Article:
Also, don't be alarmed by the headline on the piece, which says 'Dido and Pink to perform at MTV awards' - it's not together. Please.

WE'VE HAD LOTS OF LETTERS: There's been quite a response to our question about the morality of downloading the tracks from the 'new' Placebo album, having already bought it before it sprouted the extra CD:

Tony B was first out the blocks:

Not 100% sure about the rights & wrongs of Kazaa-ing the extra tracks from the Placebo album. You could always buy the new version and offset the cost by selling the old version, but I agree that the company is taking the piss as they know full well that a real fan won't wait a year for the "enhanced" version to come out, but that's "marketing" for you...

Mind you, I have some other issues with the downloading debate (such as it is.) Like if I already own a record on vinyl, why shouldn't I be allowed to download it? After all, as the industry is always trying to tell us, it's the intellectual property that we're buying, not the media... and for that matter, why has there never been an upgrade path for music? Why haven't I ever been able to take my vinyl copy of (say) "Abbey Road" into a record shop (or mail it somewhere) and upgrade it to CD for £3 (or whatever.) The music business has thrived for years on selling us all the same music 4 or 5 times on different formats telling us it was the media that counted, and now all they can do is pout when the public takes charge... "chickens coming home to roost" or something like that.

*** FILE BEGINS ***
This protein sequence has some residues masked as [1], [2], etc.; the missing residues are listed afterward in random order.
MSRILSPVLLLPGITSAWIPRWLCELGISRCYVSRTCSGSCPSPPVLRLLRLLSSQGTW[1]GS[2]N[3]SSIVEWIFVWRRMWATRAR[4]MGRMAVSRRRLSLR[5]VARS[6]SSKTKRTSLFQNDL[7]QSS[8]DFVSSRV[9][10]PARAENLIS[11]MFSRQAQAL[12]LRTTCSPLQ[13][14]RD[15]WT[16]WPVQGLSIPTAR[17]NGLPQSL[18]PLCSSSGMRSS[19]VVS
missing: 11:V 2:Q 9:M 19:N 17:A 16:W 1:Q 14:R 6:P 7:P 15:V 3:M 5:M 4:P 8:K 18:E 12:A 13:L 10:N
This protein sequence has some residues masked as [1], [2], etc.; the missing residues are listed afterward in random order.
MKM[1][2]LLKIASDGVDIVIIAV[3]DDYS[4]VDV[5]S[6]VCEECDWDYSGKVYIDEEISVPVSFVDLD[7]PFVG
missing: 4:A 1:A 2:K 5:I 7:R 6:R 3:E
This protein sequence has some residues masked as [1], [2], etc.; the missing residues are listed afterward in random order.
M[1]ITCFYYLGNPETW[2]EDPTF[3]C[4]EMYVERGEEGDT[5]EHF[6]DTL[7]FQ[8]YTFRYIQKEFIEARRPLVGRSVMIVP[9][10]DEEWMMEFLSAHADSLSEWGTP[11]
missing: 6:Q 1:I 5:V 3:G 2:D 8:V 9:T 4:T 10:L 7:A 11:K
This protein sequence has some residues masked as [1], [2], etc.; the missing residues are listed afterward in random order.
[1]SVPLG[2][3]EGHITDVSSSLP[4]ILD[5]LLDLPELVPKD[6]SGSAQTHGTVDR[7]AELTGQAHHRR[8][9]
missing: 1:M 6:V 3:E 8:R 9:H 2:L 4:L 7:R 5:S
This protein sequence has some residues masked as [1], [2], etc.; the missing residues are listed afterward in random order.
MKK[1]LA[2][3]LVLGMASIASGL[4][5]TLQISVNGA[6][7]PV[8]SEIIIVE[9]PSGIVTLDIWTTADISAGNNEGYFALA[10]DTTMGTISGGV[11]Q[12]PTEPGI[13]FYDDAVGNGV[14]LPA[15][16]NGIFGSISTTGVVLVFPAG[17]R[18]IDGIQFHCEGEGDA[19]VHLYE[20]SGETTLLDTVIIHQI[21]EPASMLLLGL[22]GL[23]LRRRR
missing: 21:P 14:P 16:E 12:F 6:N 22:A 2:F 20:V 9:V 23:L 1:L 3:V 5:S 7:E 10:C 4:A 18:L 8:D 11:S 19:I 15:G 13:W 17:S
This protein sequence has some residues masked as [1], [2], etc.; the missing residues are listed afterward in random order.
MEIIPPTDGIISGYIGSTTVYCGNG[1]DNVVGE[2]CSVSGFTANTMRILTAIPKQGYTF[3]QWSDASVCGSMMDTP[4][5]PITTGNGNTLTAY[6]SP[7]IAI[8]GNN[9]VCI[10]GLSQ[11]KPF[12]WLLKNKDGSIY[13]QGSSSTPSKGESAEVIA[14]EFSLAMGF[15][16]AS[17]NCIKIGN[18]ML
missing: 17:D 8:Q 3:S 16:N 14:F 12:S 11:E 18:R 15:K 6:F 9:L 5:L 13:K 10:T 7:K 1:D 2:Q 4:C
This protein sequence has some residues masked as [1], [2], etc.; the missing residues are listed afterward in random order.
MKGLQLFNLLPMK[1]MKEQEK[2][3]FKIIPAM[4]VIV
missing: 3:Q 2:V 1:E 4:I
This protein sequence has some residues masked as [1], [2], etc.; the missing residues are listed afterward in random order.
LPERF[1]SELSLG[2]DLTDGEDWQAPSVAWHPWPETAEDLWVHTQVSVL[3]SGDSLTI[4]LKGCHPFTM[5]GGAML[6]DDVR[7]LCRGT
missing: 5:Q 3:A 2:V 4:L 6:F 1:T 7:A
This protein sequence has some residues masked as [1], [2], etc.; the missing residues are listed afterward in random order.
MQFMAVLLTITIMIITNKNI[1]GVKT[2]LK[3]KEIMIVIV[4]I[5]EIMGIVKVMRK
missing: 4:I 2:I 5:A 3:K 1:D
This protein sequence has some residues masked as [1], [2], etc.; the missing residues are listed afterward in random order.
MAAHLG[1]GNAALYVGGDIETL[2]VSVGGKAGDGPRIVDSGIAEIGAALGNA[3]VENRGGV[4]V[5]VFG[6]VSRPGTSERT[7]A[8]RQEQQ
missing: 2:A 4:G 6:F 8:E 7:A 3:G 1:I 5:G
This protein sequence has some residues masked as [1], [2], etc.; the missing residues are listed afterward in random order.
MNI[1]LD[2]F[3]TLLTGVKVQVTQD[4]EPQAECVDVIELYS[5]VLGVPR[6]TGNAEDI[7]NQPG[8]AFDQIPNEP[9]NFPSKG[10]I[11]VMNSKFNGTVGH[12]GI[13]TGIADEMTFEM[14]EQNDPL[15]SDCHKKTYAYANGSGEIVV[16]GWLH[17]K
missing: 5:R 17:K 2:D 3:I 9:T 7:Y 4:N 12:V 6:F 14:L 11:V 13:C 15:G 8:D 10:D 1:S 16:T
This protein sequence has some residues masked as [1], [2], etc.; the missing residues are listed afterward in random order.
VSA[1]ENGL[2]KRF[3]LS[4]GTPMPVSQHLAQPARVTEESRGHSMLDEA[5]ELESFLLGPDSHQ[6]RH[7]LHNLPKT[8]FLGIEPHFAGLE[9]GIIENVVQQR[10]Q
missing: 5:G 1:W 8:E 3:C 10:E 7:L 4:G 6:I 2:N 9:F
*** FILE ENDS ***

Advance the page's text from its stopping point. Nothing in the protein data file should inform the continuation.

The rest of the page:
Yes, I'm a sad old wanker with a vinyl collection, but you see my point...

And let's not forget that the Record Labels were muttering darkly about Amazon's second-hand record business a while ago, so they'd presumably not be that thrilled if I attempted to offset my loss by selling the original SWG. What also makes it unfair is that the value of the first, non-double version of the album has now plumetted - so I'm not going to make anything to cover the loss as it is. Your point about upgrades is a good one - as is the intellectual property point (surely, there'd be nothing wrong with you downloading tracks from an album you own on vinyl and burning it to CD?) - but, somehow, the record companies seemed to not realise that.

Next up, Alan C: